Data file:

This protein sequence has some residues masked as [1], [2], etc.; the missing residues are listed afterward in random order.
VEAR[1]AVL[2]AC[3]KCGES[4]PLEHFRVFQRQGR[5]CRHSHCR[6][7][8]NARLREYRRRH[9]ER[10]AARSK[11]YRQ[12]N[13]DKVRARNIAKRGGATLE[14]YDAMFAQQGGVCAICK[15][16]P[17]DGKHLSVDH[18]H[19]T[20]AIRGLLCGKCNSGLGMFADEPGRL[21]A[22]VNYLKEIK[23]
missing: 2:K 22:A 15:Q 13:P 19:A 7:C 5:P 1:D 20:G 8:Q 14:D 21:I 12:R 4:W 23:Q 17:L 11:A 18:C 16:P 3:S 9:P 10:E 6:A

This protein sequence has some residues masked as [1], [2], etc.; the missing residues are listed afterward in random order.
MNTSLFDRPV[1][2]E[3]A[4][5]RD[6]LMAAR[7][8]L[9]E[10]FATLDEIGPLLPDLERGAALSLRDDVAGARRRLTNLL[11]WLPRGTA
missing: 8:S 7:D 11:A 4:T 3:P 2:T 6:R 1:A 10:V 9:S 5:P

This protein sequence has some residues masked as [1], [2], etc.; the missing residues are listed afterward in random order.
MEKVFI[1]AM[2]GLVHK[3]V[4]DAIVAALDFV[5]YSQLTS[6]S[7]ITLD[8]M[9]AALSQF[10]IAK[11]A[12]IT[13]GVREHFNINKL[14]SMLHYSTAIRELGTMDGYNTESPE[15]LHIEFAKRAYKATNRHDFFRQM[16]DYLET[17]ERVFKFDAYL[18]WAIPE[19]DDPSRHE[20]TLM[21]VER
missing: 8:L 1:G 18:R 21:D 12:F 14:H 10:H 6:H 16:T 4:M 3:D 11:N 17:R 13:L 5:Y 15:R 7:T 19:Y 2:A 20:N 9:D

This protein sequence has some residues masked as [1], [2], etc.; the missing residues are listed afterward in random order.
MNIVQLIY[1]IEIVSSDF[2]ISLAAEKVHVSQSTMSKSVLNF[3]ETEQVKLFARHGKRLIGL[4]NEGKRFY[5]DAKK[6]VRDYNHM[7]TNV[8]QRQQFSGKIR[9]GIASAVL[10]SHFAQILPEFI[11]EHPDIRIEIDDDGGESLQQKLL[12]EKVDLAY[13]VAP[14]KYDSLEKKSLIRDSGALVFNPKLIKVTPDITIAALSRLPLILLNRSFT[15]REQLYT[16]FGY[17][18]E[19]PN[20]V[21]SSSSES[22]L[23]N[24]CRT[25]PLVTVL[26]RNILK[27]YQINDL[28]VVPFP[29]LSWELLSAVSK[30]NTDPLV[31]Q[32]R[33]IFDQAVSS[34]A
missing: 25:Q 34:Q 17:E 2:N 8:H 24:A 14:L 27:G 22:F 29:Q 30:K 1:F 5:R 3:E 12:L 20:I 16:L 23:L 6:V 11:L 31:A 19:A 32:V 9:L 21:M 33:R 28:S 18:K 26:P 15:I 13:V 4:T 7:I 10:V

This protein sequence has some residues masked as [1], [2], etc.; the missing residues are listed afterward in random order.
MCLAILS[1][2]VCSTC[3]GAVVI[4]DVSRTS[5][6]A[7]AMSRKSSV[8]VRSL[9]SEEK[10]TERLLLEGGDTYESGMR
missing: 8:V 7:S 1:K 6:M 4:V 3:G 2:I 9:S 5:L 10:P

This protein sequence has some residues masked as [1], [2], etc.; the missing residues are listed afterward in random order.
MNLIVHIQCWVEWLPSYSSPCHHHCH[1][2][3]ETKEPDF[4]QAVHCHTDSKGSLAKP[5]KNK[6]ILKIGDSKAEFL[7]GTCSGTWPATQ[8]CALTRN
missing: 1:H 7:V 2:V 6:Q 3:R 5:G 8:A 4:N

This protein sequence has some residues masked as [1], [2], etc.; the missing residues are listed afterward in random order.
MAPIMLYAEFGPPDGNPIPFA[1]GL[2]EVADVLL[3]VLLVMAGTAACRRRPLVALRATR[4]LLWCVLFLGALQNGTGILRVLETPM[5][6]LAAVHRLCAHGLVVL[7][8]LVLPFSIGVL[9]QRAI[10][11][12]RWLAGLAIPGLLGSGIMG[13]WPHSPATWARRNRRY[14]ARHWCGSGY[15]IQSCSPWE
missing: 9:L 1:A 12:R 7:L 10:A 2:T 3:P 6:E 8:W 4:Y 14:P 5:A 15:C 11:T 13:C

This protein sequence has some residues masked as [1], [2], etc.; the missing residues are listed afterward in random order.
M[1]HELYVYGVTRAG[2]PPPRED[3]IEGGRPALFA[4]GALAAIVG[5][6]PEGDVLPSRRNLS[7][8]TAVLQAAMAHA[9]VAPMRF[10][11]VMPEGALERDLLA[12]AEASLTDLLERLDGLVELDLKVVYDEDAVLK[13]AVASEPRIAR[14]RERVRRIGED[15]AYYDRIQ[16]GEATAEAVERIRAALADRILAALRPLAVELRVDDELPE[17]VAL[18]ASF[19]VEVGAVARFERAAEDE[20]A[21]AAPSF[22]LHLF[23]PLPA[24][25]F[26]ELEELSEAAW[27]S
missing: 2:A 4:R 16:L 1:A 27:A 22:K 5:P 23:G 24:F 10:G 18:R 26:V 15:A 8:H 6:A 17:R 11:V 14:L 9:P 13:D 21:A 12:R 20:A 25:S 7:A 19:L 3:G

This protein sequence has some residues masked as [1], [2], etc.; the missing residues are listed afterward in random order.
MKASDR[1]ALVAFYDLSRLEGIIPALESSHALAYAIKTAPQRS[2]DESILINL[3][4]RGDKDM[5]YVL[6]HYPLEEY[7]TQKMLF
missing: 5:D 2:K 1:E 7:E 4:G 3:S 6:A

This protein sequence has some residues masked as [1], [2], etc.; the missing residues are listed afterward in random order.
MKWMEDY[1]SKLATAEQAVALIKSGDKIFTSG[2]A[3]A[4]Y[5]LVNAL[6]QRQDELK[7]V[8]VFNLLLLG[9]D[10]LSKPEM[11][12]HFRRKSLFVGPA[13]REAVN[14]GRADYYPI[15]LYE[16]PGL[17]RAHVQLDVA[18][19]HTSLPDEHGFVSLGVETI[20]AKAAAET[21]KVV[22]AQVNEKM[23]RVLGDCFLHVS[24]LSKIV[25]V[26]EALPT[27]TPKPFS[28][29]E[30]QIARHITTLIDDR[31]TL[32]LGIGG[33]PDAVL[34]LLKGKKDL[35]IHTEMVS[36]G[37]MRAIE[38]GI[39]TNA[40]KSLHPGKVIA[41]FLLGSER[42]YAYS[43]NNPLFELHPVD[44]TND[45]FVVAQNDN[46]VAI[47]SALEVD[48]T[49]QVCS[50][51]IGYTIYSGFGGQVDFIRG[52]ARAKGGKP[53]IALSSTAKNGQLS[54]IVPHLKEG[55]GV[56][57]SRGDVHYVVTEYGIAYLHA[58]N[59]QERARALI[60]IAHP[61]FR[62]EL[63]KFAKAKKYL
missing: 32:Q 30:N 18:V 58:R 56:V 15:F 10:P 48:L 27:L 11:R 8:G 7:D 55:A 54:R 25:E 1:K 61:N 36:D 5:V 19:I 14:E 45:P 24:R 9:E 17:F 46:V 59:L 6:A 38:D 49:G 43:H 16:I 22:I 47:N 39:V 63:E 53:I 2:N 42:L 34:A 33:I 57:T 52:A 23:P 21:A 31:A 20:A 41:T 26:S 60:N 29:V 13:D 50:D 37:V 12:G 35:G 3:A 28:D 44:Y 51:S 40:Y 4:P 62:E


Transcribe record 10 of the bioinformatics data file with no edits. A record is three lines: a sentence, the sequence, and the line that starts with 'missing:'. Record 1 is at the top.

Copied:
This protein sequence has some residues masked as [1], [2], etc.; the missing residues are listed afterward in random order.
MKWMEDY[1]SKLATAEQAVALIKSGDKIFTSG[2]A[3]A[4]Y[5]LVNAL[6]QRQDELK[7]V[8]VFNLLLLG[9]D[10]LSKPEM[11][12]HFRRKSLFVGPA[13]REAVN[14]GRADYYPI[15]LYE[16]PGL[17]RAHVQLDVA[18][19]HTSLPDEHGFVSLGVETI[20]AKAAAET[21]KVV[22]AQVNEKM[23]RVLGDCFLHVS[24]LSKIV[25]V[26]EALPT[27]TPKPFS[28][29]E[30]QIARHITTLIDDR[31]TL[32]LGIGG[33]PDAVL[34]LLKGKKDL[35]IHTEMVS[36]G[37]MRAIE[38]GI[39]TNA[40]KSLHPGKVIA[41]FLLGSER[42]YAYS[43]NNPLFELHPVD[44]TND[45]FVVAQNDN[46]VAI[47]SALEVD[48]T[49]QVCS[50][51]IGYTIYSGFGGQVDFIRG[52]ARAKGGKP[53]IALSSTAKNGQLS[54]IVPHLKEG[55]GV[56][57]SRGDVHYVVTEYGIAYLHA[58]N[59]QERARALI[60]IAHP[61]FR[62]EL[63]KFAKAKKYL
missing: 32:Q 30:N 18:V 58:R 56:V 15:F 10:P 48:L 27:L 11:R 8:G 7:D 55:A 54:R 25:E 1:K 61:N 36:D 5:V 19:I 14:E 45:P 24:R 9:E 17:F 46:V 59:L 6:A 38:D 49:G 43:H 16:I 22:I 47:N 39:V 63:E 53:I 2:N 42:L 34:A 33:I 57:T 52:A 23:P 21:A 31:A 20:A 41:T 26:S 60:N 29:V 13:D 50:D 37:V 12:G 35:G 3:A 28:D 44:Y 51:S 40:Y 4:P 62:E